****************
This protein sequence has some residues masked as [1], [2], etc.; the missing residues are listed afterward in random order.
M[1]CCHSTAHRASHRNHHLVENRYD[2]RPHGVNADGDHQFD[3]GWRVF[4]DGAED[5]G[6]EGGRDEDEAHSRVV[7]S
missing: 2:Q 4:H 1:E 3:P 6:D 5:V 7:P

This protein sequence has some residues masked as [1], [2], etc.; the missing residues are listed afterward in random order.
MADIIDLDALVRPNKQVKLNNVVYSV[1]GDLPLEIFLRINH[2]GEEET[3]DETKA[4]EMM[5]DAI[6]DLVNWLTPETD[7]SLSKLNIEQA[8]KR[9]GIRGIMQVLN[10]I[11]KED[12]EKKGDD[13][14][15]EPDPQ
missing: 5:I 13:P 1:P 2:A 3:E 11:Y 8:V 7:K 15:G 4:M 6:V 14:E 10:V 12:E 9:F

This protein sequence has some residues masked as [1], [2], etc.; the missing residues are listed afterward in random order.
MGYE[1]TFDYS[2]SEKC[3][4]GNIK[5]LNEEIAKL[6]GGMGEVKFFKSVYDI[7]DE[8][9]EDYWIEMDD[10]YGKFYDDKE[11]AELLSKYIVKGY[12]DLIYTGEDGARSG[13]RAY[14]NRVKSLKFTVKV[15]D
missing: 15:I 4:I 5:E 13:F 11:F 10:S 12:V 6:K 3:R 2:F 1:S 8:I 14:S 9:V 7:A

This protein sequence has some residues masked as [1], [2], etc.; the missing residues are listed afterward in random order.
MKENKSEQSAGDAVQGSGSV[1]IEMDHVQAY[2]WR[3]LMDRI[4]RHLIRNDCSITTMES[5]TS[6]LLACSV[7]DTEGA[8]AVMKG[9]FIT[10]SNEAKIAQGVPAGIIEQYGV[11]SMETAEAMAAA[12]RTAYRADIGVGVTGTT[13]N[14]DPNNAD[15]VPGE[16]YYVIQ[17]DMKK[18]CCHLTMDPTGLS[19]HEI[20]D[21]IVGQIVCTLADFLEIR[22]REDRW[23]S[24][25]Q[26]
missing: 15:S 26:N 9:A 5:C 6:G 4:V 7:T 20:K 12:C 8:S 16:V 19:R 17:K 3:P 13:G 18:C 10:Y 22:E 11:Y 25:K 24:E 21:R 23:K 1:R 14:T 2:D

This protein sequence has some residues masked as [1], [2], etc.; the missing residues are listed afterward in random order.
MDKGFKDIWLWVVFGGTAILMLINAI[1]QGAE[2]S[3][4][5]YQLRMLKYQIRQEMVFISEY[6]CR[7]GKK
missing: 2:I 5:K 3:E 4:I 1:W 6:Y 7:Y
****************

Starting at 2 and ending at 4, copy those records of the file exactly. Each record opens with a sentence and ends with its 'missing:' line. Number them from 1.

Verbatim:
This protein sequence has some residues masked as [1], [2], etc.; the missing residues are listed afterward in random order.
MADIIDLDALVRPNKQVKLNNVVYSV[1]GDLPLEIFLRINH[2]GEEET[3]DETKA[4]EMM[5]DAI[6]DLVNWLTPETD[7]SLSKLNIEQA[8]KR[9]GIRGIMQVLN[10]I[11]KED[12]EKKGDD[13][14][15]EPDPQ
missing: 5:I 13:P 1:P 2:A 3:E 11:Y 8:V 7:K 15:G 4:M 6:V 14:E 10:V 12:E 9:F

This protein sequence has some residues masked as [1], [2], etc.; the missing residues are listed afterward in random order.
MGYE[1]TFDYS[2]SEKC[3][4]GNIK[5]LNEEIAKL[6]GGMGEVKFFKSVYDI[7]DE[8][9]EDYWIEMDD[10]YGKFYDDKE[11]AELLSKYIVKGY[12]DLIYTGEDGARSG[13]RAY[14]NRVKSLKFTVKV[15]D
missing: 15:I 4:I 5:E 13:F 11:F 10:S 12:V 6:K 3:R 2:F 1:S 8:I 14:S 9:V 7:A

This protein sequence has some residues masked as [1], [2], etc.; the missing residues are listed afterward in random order.
MKENKSEQSAGDAVQGSGSV[1]IEMDHVQAY[2]WR[3]LMDRI[4]RHLIRNDCSITTMES[5]TS[6]LLACSV[7]DTEGA[8]AVMKG[9]FIT[10]SNEAKIAQGVPAGIIEQYGV[11]SMETAEAMAAA[12]RTAYRADIGVGVTGTT[13]N[14]DPNNAD[15]VPGE[16]YYVIQ[17]DMKK[18]CCHLTMDPTGLS[19]HEI[20]D[21]IVGQIVCTLADFLEIR[22]REDRW[23]S[24][25]Q[26]
missing: 15:S 26:N 9:A 5:C 6:G 4:V 7:T 20:K 12:C 8:S 16:V 19:R 17:K 3:P 13:G 18:C 10:Y 22:E 11:Y 25:K 24:E 21:R 23:K 1:R 14:T 2:D